As mentioned above, when a half bridge drive and a star point connection is used, windings should evenly divide 360 electrical degrees, or evenly divide 360 electrical degrees in subsets. This maintains a net zero current flow in the star point; as much current flows out of the star point and into the windings as into the star point and out of the windings. The star point may be connected to the neutral of the DC supply, in which case any drive imbalance appears as current in this neutral connection. Alternatively, the neutral point may be unconnected, in which imbalance in the drive is evidenced by a varying neutral voltage. Drive imbalance may reduce the effective voltage applied to the windings, or may result in uneven winding heating.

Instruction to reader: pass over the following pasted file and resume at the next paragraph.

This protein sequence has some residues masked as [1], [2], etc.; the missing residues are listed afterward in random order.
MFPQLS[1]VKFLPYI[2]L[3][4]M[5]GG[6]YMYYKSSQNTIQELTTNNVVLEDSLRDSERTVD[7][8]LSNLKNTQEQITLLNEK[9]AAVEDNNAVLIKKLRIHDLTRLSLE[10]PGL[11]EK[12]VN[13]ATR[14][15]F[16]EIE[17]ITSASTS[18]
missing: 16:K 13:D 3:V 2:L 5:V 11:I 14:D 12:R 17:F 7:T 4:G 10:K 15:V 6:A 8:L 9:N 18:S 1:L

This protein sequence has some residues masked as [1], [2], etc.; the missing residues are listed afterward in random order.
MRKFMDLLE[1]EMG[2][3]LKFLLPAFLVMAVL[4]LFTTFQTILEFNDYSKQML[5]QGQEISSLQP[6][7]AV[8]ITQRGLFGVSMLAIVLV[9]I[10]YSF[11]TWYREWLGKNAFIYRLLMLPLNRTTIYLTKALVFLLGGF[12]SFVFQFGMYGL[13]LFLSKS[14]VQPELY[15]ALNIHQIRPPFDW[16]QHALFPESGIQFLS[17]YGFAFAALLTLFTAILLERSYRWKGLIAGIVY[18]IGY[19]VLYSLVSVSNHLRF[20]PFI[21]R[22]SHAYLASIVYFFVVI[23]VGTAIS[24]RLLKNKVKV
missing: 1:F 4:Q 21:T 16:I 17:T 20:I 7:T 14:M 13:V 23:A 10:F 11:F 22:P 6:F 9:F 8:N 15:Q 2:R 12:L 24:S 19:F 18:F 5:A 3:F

Similar beneficial symmetries may be used for winding position relative to drive waveform harmonic content these symmetries maybe exploited in a number of different ways. As mentioned above, when the drive PWM pulses are in fixed phase relation to the fundamental, and the number of pulses per fundamental cycle are twice the number of phases, then the PWM pulses are a harmonic of the fundamental cycle, yet do not enter the apparatus. This occurs because, relative to the pulsing waveform, the phase angle difference between adjacent phases is equal to 360 degrees, or a multiple of 360 degrees. This means that the same voltage is applied to all phases at the same time. As there is no voltage difference for this harmonic, this harmonic will not flow in the windings.